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A user-friendly computer touchscreen enables low literacy cancer patients to more accurately report quality of life outcomes

Individuals usually must be able to read and write English in order to be included in most U.S. research studies that assess quality of life and other patient-reported outcomes. Barely literate and non-English-speaking patients often are excluded from these studies because they are unable to complete the required set of questionnaires. A user-friendly talking computer touchscreen may solve this problem, according to a recent study that was supported by the Agency for Healthcare Research and Quality (HS10333).

Using this approach, Elizabeth Hahn, M.A., of Evanston Northwestern Healthcare, and her colleagues were able to successfully measure self-reported quality of life outcomes in 420 ethnically diverse cancer patients with a wide range of literacy skills and computer experience. One question at a time was presented on the computer touchscreen, accompanied by a recorded reading of the question. Various colors, fonts, and graphic images were used to enhance visibility, and a small picture icon appeared near each text element that allowed patients to replay the sound as many times as they wished.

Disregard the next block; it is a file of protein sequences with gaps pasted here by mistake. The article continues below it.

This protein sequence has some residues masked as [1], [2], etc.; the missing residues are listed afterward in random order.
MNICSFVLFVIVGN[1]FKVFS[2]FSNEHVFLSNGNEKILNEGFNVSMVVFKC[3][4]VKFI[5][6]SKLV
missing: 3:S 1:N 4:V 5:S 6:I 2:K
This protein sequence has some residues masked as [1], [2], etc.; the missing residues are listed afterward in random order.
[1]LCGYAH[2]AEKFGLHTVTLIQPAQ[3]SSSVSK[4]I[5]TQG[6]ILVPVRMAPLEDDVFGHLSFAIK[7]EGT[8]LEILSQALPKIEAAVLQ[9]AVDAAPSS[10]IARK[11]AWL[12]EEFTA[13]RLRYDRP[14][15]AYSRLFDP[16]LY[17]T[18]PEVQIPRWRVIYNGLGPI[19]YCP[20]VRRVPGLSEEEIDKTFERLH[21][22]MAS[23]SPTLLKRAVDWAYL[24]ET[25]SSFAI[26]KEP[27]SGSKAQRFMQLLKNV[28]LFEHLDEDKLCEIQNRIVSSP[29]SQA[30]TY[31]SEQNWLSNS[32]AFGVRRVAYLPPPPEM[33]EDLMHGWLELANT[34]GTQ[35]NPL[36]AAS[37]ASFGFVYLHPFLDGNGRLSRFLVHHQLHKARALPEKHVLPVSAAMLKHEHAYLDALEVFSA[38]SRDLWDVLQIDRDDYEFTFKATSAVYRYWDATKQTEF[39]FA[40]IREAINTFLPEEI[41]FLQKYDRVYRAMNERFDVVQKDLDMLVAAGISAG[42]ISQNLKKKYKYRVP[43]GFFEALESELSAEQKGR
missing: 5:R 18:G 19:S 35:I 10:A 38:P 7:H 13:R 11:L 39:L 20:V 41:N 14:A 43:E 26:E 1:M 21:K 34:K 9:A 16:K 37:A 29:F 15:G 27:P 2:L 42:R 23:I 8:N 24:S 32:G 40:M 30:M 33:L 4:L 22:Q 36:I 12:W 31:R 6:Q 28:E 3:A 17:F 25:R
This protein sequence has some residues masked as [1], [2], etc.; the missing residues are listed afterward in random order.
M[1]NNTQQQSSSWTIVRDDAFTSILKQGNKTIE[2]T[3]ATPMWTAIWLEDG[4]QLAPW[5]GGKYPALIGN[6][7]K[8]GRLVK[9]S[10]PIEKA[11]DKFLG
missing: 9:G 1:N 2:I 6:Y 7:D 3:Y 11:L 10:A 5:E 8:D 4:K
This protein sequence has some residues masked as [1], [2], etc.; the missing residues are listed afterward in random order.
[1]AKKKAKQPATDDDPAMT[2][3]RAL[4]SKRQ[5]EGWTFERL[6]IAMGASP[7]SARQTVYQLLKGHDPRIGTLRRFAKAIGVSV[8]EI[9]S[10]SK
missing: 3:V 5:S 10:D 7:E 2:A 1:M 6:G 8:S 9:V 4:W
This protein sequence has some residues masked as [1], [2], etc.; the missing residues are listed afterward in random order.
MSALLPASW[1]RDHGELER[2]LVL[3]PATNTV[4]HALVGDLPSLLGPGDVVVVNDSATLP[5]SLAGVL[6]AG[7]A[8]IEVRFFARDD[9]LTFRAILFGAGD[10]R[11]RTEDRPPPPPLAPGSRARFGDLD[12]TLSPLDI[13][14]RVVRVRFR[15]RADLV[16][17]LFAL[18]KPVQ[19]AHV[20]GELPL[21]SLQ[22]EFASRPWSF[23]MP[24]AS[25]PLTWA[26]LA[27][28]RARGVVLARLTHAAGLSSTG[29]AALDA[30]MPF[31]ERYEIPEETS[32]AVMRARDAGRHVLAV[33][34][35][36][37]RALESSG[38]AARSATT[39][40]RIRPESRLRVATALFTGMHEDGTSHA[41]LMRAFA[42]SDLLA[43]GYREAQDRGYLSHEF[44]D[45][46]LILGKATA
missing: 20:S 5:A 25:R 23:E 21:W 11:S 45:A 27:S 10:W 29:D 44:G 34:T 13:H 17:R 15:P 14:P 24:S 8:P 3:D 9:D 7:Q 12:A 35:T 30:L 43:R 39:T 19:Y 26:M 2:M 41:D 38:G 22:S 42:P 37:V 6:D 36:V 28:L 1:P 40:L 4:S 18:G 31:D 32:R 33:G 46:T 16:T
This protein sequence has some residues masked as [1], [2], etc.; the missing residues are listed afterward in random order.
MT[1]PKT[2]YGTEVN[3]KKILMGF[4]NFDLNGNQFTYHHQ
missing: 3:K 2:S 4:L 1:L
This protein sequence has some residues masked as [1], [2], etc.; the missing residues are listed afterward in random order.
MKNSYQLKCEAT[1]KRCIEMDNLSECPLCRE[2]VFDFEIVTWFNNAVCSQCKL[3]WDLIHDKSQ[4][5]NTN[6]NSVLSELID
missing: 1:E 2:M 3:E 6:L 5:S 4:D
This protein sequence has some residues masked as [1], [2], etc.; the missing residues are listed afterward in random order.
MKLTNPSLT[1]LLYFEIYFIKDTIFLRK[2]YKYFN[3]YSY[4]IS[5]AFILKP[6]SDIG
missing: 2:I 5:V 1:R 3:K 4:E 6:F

Early results from the first 126 enrolled patients showed that patients liked the multimedia approach, and they reported that the talking touchscreen was easy to use. The researchers conclude that the talking touchscreen will allow low literacy patients to be included more readily in clinical trials, clinical practice research, quality of life studies, and health promotion/disease prevention initiatives. They have recently adapted the program for Spanish-speaking cancer patients and suggest that it may prove to be a good communication tool for health care providers and organizations, as they incorporate cultural competency principles into health services delivery practices for minorities and other underserved groups.

See "The talking touchscreen: A new approach to outcomes assessment in low literacy," by Elizabeth A. Hahn, M.A., David Cella, Ph.D., Deborah Dobrez, Ph.D., and others, in Psycho-Oncology 13, pp. 86-95, 2004.

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